There's nothing that can happen in the offseason that will convince anyone on the outside that much has changed about Washington State's football team as it enters the 2010 season.
The Cougars will likely be a unanimous pick to again finish last in the conference, having gone 1-17 the last two years -- the one win being the only time the Cougars came within double-digits of a conference opponent.
Those stark stats have third-year coach Paul Wulff squarely on the hot seat entering 2010, especially with a new athletic director in the fold -- Bill Moos -- who helped turn Oregon into a perennial Pac-10 contender.
Wulff, though, says he's not concerned about his status, recently telling The Seattle Times that "it's about them (his players), not about me."
And the players, he feels, are well positioned to break the Cougars out of the doldrums this season.
"This team still has work to do for us to get to where we want to be," he said after the Cougars concluded spring practice. "But in our 15 practices this spring, WSU football got better."
It could hardly have gotten worse as the Cougars are 3-22 in Wulff's tenure, and never held a lead in regulation last season, winning its one game only when it forced overtime late and then emerged victorious.
But the Cougars lost only four seniors who were significant contributors last season -- two on each side of the ball -- and Wulff feels the depth is finally to the levels needed to be competitive.
"This is by far the best spring we've had since we've been here," he said. "We had more guys participating, which gave us competition at every position, and we got better."
The most noteworthy competition was at quarterback, where sophomore Jeff Tuel battled with junior Marshall Lobbestael. Wulff insisted as spring closed that there was no clear leader. But Tuel, who impressed in four starts last season before being sidelined with a knee injury, appeared ahead.NOTES, QUOTES
--The Cougars continue to get good news on the progress of senior RB James Montgomery, who suffered a calf injury early last season that was initially described as career-ending. Montgomery didn't take part in spring, but head coach Paul Wulff said that he is doing well enough that he should be able to return to action this fall. A transfer from Cal and a highly-touted recruit out of Sacramento in 2006, he could be a starter if healthy.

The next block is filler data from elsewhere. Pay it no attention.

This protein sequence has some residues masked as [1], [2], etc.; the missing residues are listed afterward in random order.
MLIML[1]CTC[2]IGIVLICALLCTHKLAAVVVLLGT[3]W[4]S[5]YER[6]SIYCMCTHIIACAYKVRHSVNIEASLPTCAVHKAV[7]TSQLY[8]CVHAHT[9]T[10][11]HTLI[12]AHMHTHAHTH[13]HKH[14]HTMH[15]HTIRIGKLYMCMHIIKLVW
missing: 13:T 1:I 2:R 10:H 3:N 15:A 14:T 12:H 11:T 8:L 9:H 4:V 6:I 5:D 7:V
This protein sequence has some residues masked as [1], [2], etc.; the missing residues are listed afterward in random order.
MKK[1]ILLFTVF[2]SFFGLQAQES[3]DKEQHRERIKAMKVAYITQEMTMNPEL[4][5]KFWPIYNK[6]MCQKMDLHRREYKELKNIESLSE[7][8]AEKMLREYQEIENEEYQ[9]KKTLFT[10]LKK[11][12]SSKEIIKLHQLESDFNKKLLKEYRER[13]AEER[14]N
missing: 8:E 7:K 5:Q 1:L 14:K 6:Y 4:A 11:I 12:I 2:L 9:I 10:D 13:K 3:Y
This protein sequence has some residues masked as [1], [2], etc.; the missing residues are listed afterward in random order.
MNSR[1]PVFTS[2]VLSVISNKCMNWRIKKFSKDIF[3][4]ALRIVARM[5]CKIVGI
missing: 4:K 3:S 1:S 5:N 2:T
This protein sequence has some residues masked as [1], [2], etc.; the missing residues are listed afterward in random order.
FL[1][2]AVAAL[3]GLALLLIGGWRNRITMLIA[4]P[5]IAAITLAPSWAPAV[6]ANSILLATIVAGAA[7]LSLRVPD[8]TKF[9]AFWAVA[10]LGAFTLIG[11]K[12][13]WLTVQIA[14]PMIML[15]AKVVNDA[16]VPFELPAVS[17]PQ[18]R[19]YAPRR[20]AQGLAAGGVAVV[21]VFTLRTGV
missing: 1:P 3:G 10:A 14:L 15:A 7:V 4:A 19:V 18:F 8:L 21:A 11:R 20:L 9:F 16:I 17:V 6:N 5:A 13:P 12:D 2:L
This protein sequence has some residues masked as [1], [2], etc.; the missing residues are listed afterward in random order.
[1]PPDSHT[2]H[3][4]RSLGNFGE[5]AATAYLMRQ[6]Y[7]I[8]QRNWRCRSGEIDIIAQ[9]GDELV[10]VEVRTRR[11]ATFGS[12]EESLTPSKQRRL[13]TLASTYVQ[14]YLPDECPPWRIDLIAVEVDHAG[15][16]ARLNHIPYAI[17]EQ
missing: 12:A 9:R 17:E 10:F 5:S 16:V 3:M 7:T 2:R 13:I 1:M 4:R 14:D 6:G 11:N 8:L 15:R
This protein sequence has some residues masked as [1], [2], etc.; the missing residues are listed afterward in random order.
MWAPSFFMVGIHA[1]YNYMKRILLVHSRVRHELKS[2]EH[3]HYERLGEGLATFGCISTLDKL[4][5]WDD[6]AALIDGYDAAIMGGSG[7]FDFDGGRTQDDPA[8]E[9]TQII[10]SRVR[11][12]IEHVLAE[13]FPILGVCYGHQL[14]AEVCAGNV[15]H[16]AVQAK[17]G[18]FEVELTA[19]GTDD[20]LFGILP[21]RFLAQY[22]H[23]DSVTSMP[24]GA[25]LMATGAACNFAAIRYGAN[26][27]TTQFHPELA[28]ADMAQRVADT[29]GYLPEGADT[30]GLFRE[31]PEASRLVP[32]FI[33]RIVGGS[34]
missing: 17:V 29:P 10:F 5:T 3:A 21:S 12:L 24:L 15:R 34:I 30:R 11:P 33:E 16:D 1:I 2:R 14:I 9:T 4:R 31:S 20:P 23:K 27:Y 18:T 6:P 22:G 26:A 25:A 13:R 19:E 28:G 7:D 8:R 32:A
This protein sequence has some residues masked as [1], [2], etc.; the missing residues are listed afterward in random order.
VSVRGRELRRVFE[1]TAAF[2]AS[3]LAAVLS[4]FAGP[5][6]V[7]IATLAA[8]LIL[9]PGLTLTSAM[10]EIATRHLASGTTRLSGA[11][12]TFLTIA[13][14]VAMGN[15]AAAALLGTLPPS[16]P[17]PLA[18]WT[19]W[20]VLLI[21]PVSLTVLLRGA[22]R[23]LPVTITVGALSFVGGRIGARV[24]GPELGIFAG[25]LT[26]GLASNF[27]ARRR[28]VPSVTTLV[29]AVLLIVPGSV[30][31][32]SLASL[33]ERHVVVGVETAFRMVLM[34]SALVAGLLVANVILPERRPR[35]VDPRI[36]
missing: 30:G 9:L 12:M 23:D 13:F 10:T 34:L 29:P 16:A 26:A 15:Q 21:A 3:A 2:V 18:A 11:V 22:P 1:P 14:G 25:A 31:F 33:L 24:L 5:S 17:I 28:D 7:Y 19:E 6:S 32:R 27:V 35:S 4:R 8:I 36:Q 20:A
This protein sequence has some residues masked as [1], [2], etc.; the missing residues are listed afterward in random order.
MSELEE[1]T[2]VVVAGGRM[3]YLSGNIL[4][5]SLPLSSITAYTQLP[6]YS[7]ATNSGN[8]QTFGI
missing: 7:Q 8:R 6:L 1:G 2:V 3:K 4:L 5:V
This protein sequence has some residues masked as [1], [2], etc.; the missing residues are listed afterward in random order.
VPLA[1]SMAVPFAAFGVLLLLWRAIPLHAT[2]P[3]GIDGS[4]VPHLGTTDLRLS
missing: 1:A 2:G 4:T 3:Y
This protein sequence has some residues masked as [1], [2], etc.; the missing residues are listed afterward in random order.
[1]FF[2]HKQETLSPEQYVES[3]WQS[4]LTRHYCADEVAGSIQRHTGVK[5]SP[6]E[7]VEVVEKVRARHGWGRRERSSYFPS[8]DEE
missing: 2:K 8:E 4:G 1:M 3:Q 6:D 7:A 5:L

--Observers raved in the spring about the improvement of the offensive line, thanks to the addition of new OL coach Steve Morton, a former WSU player who served in the same position for the Cougars under Jim Walden from 1978-86. Morton has worked at a variety of schools since then, including Southern Cal and Washington, before returning to Pullman this year when former OL coach Harold Etheridge was fired.
--DT Brandon Rankin: The highly-touted JC transfer looked the part all spring, showing a quickness and athleticism up front the Cougars have been lacking throughout the Paul Wulff era. He looks like a certain starter.
--CB Daniel Simmons: The sophomore showed no ill effects of a leg injury suffered midway through last season and emerged as a starter at one cornerback, with coaches saying he has all-conference potential. He appears WSU's best man-to-man cover corner.
--RB Chantz Staden: The team's best kickoff returner in 2008, he missed last season with a knee injury. But he proved healthy in the spring and ended spring number one on the depth chart.
--OT Wade Jacobsen: He missed some of spring with some minor injuries, but the touted JC transfer did enough to indicate he could be a starter come fall.
--WR Jared Karstetter: WSU's receivers struggled at times throughout the spring. But the 6-4 junior was the one consistent threat the Cougars had throughout and emerged as the likely main playmaker for this fall.
QUOTE TO NOTE: "Both Jeff (Tuel) and Marshall (Lobbestael) did some great things this spring. We did find out (in the spring) that we have two quarterbacks who can help us win in the Pac-10." -- Coach Paul Wulff, insisting the QB battle remains open heading into fall camp.STRATEGY AND PERSONNEL
2010 OUTLOOK: After two of the worst seasons in school history -- a 3-22 overall mark and 1-17 in Pac-10 play -- expectations remain low for the Cougars heading into 2010. Fans are hoping for improvement, but the reality is that the Cougars have a long way to go just to reach respectability, let alone think about making much of a move in the Pac-10.